CARBONDALE — A group of Southern Illinois University alumni and community members held a town hall meeting Thursday afternoon to discuss declining enrollment of African-American and minority students at SIU Carbondale.
Democratic lieutenant governor candidate Ra Joy, Chris Kennedy’s running mate, spoke at the event, which was hosted by a group called “Concerned Black Alumni and Citizens for SIUC” at the Eurma C. Hayes Center in Carbondale.
Members of the group plan to consolidate comments from the meeting into a “white paper” report, which will be submitted to the SIU Board of Trustees. The Rev. Charles Koen, a prominent Southern Illinois civil rights activist, moderated the discussion.
“The purpose of the meeting is principally to save and to advance Southern Illinois University in Carbondale,” Koen said.
University data show that overall student enrollment dropped about 19 percent between fall 2013 and fall 2017, while African-American enrollment sunk about 30 percent.
Joy, who graduated from SIUC with a degree in political science, said he counted himself among the “Concerned Black Alumni,” but spoke little about the university itself in his remarks, focusing instead on Kennedy’s platform and possible fixes for the state’s public higher education system.
“Chris Kennedy is running for governor to make Illinois the best-educated state in America. He believes that education is the great equalizer and the greatest way to achieve upward mobility. One single greatest thing that we can do for the future of education and for the future of SIU is to get Bruce Rauner out of office,” Joy said.
Student Trustee Sam Beard said SIUC’s rising tuition costs deter prospective students and said people who oppose big changes coming to campus, such as Chancellor Carlo Montemagno’s proposed restructuring, aren’t being listened to.
“The more upset that we are, the more annoyed that they get, and quite frankly, that’s just not fair,” Beard said.
Beard also denounced the planned formation of a police academy, now called a “Public Safety Institute,” which will be situated in within a new School of Homeland Security.
“This is in the context of a country that is on a clear shot towards fascism, where there’s police occupying our neighborhoods and killing black and brown men and women at increasing rates every single year, and we’re a university where the department of Africana Studies has been systematically under fire since it was made, and we’re trying to create a police academy. That would brand SIU as a white university,” Beard said.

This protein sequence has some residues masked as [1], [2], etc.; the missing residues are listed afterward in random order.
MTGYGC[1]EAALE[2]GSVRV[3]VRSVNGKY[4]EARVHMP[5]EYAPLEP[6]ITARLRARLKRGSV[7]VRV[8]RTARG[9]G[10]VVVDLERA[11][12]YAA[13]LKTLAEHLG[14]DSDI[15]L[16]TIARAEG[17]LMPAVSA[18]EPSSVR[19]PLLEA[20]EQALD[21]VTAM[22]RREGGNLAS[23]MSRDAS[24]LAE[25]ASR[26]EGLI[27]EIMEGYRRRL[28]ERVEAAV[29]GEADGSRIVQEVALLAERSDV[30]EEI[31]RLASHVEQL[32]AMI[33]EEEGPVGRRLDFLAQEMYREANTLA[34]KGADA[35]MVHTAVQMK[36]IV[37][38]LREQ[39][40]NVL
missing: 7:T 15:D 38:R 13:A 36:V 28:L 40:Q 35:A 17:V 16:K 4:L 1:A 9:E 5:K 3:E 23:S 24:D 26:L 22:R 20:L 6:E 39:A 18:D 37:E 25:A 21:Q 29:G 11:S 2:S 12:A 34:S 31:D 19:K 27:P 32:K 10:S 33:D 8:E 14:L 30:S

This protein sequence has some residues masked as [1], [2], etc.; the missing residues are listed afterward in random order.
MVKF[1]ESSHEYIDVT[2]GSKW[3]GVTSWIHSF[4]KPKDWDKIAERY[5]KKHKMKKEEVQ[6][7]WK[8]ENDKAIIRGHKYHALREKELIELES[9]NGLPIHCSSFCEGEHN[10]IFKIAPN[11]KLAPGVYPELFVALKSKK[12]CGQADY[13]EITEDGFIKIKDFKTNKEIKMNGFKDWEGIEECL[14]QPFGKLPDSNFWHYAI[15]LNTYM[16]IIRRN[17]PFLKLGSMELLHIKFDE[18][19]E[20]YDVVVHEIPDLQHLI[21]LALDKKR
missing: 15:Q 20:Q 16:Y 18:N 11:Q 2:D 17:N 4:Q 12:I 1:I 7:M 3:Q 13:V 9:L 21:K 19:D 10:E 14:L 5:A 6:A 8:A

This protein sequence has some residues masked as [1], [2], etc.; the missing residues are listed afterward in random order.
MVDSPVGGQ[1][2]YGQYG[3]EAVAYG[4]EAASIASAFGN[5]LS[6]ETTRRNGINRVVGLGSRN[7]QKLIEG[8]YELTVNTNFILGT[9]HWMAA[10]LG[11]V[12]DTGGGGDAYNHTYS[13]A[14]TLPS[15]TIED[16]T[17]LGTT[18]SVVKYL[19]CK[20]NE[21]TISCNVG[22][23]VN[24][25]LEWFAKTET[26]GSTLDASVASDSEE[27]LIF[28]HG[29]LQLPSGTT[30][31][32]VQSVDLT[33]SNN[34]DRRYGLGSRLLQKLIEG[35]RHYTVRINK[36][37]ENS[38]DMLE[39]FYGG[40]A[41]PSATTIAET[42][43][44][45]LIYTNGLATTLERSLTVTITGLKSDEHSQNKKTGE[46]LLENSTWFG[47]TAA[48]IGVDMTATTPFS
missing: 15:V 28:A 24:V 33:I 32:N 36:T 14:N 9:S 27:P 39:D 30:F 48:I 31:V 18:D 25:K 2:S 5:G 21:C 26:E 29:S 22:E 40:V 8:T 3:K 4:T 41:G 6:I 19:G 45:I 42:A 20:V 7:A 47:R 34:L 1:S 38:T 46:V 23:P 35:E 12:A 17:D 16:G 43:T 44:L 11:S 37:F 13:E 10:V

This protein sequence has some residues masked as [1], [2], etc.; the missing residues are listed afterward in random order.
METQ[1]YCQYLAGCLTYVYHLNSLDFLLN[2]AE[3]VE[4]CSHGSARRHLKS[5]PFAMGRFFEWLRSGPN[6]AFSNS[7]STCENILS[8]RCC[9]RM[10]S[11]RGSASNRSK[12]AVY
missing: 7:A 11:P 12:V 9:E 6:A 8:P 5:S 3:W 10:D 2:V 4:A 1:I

Graduate and Professional Student Council President Johnathan Flowers said the university needs to offer institutional services like writing centers and academic support programs to ensure the success of disadvantaged students.
“Any reorganization, in my mind, needs to take into account the lack of these services, or the reduction in provision of these services, to not only retain students but to maintain its longstanding mission of being an access and opportunity institution. So that is to say without an appropriate reinvestment in academic instructional support services, no additional increases in enrollment or retention will be possible,” Flowers said.
Ella Lacey, a retired SIUC health education professor, said the SIU administration often touts the university’s history of diversity but that it fails to support African-American students.
“I have noted that the current chancellor says, ‘Diversity and inclusion is the legacy of SIU,’ and I had the situation of challenging him on the ‘inclusion.’ Because some of us were here kicking and screaming. … I was at a forum at one of the halls on campus not too long ago, and (African-American students) said, ‘We don’t feel welcome.’ That’s now,” Lacey said.
Joseph Brown, professor in the Africana Studies program, said the university has gotten rid of critical support services and that he regularly sees talented students fail to finish their degrees.
“I have been maintaining at every school I’ve ever worked at that retention is crucial. The fact that 28 percent of our population is African-American, and only 33 percent of them graduate over a six-year period, and our chancellor has already said it’s even worse if you just count for the four-year period — well, sir, why aren’t you talking about that? The programs that some people in this room staffed and made extremely successful have been erased from our campus,” Brown said.
Speaking to the newspaper after the meeting, Joy said he was concerned about SIUC’s declining enrollment and other issues facing the campus.
“I think that we’re making headlines for the wrong reasons, when you read about nepotism from the chancellor’s office. I think when we’re losing talented staff and professors. I’m concerned with SIU because I’m a proud graduate, and I think that the issues that we see here in Carbondale we also see affecting all of our universities and colleges across the state. They’ve been starved of resources,” Joy said.